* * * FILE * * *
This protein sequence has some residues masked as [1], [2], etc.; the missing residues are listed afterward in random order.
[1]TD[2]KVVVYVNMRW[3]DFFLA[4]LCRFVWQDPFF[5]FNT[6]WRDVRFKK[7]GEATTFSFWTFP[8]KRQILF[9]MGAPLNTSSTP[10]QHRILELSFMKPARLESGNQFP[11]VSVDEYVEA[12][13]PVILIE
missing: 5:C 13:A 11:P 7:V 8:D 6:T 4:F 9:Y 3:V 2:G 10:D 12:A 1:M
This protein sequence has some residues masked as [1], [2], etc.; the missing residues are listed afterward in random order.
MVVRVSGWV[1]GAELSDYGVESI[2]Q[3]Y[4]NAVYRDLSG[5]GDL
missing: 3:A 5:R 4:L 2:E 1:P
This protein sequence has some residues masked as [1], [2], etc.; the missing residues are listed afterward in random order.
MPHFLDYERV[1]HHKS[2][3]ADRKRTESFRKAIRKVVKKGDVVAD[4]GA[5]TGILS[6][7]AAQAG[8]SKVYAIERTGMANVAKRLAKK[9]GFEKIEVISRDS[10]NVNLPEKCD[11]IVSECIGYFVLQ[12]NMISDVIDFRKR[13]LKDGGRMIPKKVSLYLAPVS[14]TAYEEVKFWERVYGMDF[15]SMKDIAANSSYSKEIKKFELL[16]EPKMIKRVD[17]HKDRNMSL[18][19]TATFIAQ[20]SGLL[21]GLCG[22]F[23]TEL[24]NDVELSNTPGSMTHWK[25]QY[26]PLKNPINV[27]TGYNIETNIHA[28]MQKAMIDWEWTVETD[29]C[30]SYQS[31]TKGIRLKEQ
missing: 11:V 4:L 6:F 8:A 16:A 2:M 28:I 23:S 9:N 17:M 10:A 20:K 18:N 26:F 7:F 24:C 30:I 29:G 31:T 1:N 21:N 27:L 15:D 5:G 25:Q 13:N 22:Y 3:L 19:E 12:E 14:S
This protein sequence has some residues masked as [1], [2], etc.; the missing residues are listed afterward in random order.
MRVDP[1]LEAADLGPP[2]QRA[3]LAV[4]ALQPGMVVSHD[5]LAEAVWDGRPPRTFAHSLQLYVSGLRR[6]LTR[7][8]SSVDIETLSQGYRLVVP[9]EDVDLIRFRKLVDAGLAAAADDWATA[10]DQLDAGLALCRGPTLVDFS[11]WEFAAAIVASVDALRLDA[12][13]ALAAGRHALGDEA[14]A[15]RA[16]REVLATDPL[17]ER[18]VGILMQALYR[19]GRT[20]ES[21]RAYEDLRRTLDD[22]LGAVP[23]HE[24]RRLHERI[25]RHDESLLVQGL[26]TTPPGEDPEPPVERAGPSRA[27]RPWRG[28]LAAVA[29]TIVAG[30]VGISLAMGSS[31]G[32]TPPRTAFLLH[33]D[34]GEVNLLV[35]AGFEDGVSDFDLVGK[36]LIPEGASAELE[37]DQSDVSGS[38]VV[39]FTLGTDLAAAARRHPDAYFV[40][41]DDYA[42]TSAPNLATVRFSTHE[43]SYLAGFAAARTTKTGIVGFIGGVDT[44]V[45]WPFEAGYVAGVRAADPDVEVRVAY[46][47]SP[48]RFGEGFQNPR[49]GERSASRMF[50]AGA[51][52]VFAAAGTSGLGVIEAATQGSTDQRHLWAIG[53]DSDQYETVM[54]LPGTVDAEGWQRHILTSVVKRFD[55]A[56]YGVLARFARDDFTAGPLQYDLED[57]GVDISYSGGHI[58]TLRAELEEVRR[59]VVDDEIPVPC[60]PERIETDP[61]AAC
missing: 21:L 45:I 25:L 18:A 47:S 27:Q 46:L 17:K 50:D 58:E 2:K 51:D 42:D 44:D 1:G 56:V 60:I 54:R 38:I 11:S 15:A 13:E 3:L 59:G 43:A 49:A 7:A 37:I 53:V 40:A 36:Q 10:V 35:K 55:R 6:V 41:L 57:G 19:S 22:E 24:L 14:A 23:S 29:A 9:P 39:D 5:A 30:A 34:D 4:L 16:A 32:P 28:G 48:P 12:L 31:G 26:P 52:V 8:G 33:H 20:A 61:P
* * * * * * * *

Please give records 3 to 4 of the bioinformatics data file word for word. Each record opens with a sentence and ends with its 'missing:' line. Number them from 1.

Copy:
This protein sequence has some residues masked as [1], [2], etc.; the missing residues are listed afterward in random order.
MPHFLDYERV[1]HHKS[2][3]ADRKRTESFRKAIRKVVKKGDVVAD[4]GA[5]TGILS[6][7]AAQAG[8]SKVYAIERTGMANVAKRLAKK[9]GFEKIEVISRDS[10]NVNLPEKCD[11]IVSECIGYFVLQ[12]NMISDVIDFRKR[13]LKDGGRMIPKKVSLYLAPVS[14]TAYEEVKFWERVYGMDF[15]SMKDIAANSSYSKEIKKFELL[16]EPKMIKRVD[17]HKDRNMSL[18][19]TATFIAQ[20]SGLL[21]GLCG[22]F[23]TEL[24]NDVELSNTPGSMTHWK[25]QY[26]PLKNPINV[27]TGYNIETNIHA[28]MQKAMIDWEWTVETD[29]C[30]SYQS[31]TKGIRLKEQ
missing: 11:V 4:L 6:F 8:A 16:A 2:M 28:I 23:S 9:N 17:M 10:A 20:K 18:N 26:F 7:F 24:C 30:I 29:G 31:T 1:N 21:N 27:L 15:D 5:G 25:Q 13:N 22:Y 3:L 19:E 12:E 14:S
This protein sequence has some residues masked as [1], [2], etc.; the missing residues are listed afterward in random order.
MRVDP[1]LEAADLGPP[2]QRA[3]LAV[4]ALQPGMVVSHD[5]LAEAVWDGRPPRTFAHSLQLYVSGLRR[6]LTR[7][8]SSVDIETLSQGYRLVVP[9]EDVDLIRFRKLVDAGLAAAADDWATA[10]DQLDAGLALCRGPTLVDFS[11]WEFAAAIVASVDALRLDA[12][13]ALAAGRHALGDEA[14]A[15]RA[16]REVLATDPL[17]ER[18]VGILMQALYR[19]GRT[20]ES[21]RAYEDLRRTLDD[22]LGAVP[23]HE[24]RRLHERI[25]RHDESLLVQGL[26]TTPPGEDPEPPVERAGPSRA[27]RPWRG[28]LAAVA[29]TIVAG[30]VGISLAMGSS[31]G[32]TPPRTAFLLH[33]D[34]GEVNLLV[35]AGFEDGVSDFDLVGK[36]LIPEGASAELE[37]DQSDVSGS[38]VV[39]FTLGTDLAAAARRHPDAYFV[40][41]DDYA[42]TSAPNLATVRFSTHE[43]SYLAGFAAARTTKTGIVGFIGGVDT[44]V[45]WPFEAGYVAGVRAADPDVEVRVAY[46][47]SP[48]RFGEGFQNPR[49]GERSASRMF[50]AGA[51][52]VFAAAGTSGLGVIEAATQGSTDQRHLWAIG[53]DSDQYETVM[54]LPGTVDAEGWQRHILTSVVKRFD[55]A[56]YGVLARFARDDFTAGPLQYDLED[57]GVDISYSGGHI[58]TLRAELEEVRR[59]VVDDEIPVPC[60]PERIETDP[61]AAC
missing: 21:L 45:I 25:L 18:A 47:S 27:Q 46:L 17:K 50:D 58:E 2:K 51:D 42:D 44:D 1:G 56:V 60:I 54:R 38:I 11:S 15:A 13:E 3:L 59:G 43:A 49:A 7:A 37:I 53:V 40:A 36:Q 10:V 35:K 55:R 6:V 41:L 57:G 19:S 22:E 24:L 14:A 23:S 29:A 9:P 39:D 5:A 30:A 34:D 4:L 16:A 32:P 28:G 48:P 12:L 31:G 26:P 52:V 8:G 33:H 20:A 61:P